John Horgan is a professor and terrorism researcher at Georgia State University, and has extensively studied strategies for countering political violence. “Metaphor tends to substitute for any serious thinking about counterterrorism,” he told me in an email. “There’s no doubt that responses to terrorism sometimes exacerbate and obfuscate the problem. When disease metaphors are used, it can give the impression that there’s a simple cure, but it can also lead to the impression that we need to take drastic action. History has taught us that taking drastic action in responding to terrorism almost always makes things a lot worse.”

One major shortcoming of the metaphor is that it takes a societal phenomenon — political violence — and attempts to understand it through an explanation that removes human intention, political context, history and the power systems at play, locally and globally. “Terrorist organizations and movements spring from a diverse array of sources, from legitimate political grievances to authoritarian ideologies, and people join for reasons even more diverse,” Adam Jacobson, counterterrorism researcher at Human Rights First, told me in an email. “A one-size-fits-all, reductionist approach to understanding and countering violent extremism is bound to fail.”

Recent US history provides an example that both shows the temptations and failures of this approach, namely ISIS’s rise following the US withdrawal from Iraq in December 2011. At the height of Iraq’s brutal civil war in 2006-2007, al-Qaeda in Iraq (AQI), a precursor to ISIS, waged a deliberately sectarian fight against Iraq’s majority Shia population. The group was founded by Abu Musab al-Zarqawi and was responsible for some of the worst carnage of the entire US occupation. As the conventional wisdom goes, they were defeated in President Bush’s “surge,” only to find new life once Obama removed most US troops. They grew “like a cancer,” according to this narrative, because the tumor hadn’t been completely removed. This explanation, though repeated constantly, is misleading and ultimately serves the ends of US imperialism.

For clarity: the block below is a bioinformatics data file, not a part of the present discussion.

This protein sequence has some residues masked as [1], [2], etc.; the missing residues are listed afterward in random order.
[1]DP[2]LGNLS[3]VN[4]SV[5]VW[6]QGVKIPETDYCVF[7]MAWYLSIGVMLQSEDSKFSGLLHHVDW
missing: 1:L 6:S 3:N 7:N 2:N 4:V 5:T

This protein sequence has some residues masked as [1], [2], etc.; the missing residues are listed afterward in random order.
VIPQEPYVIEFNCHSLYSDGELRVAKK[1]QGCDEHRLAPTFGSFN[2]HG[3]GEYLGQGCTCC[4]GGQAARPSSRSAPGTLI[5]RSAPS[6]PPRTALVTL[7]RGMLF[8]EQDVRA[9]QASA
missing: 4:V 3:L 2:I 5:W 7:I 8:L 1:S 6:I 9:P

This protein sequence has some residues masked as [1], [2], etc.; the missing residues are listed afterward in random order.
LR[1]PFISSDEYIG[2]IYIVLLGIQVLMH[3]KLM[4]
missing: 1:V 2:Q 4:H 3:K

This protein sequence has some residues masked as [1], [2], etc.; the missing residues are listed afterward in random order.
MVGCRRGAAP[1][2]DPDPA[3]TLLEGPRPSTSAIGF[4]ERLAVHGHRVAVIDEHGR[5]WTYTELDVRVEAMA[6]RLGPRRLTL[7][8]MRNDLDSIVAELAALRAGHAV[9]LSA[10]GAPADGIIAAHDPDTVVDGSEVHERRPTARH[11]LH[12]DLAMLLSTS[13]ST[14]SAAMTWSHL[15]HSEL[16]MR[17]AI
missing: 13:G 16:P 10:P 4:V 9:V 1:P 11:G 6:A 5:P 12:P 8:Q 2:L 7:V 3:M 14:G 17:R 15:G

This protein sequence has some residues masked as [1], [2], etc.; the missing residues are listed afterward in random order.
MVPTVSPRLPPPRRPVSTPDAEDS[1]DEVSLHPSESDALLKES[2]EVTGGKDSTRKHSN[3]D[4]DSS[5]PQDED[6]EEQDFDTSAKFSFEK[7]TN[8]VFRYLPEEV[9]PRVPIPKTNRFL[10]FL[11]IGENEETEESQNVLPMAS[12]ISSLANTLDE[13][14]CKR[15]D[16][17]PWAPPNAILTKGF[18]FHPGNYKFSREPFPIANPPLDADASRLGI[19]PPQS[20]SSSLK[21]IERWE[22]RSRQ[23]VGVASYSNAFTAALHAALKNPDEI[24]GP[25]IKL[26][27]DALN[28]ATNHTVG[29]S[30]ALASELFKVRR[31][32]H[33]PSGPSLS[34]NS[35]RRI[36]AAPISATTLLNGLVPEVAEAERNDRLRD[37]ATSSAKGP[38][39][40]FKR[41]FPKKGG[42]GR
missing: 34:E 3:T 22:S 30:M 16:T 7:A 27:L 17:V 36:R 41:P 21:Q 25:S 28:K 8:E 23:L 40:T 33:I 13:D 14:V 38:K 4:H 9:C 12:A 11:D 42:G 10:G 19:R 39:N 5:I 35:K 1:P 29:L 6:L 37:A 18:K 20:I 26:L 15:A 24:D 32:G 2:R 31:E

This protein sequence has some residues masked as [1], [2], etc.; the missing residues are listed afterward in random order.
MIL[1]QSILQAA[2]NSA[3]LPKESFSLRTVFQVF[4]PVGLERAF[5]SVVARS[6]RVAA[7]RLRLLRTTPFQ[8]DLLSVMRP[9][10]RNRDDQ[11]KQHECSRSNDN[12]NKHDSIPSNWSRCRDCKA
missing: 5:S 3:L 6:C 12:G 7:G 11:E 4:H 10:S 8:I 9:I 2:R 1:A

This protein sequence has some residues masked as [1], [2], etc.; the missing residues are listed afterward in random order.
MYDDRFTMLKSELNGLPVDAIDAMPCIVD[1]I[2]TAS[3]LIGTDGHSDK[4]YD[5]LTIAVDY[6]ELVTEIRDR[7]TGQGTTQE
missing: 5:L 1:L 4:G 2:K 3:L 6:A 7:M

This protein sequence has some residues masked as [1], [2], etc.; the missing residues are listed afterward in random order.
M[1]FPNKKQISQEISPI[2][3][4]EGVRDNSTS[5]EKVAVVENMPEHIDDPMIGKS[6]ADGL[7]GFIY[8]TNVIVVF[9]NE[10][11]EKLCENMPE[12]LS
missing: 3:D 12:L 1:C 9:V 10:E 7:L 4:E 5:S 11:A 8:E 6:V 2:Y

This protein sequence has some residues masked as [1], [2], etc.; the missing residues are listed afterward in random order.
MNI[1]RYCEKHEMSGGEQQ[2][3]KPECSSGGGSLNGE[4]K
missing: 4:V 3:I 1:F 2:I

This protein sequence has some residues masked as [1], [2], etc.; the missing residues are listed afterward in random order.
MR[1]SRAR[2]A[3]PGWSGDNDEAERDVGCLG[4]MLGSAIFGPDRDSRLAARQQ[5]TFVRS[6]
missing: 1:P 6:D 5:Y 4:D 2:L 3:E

By the time President George W. Bush ordered the now-famous surge, previously integrated neighborhoods in Baghdad were becoming ethnically homogenous, primarily due to Sunnis fleeing violence carried out by the government and Shia militias. General David Petraeus, the architect of the Surge, was successful in lowering the levels of violence consuming Iraq but did little to confront the sectarian fracturing of the country. In some cases, by empowering Shia militias, Petraeus’s strategies exacerbated Sunni/Shia animosity.

Often excluded from popular narratives of ISIS’s rise is that the initial anti-government protests in Anbar province that began in late 2012 were nonviolent. When the US military left the country a year early, the Shia-dominated government, led by Nouri al-Maliki, began persecuting Sunnis almost immediately. The Sunnis in Anbar took to the streets in December 2012 to protest the arrest of Rafia al-Issawi, one of the senior-most Sunnis in the government, as well as their exclusion from government more broadly. Violent crackdowns by the al-Maliki government on the protesters helped create the conditions that later allowed ISIS to establish strongholds in Sunni-majority cities in Iraq.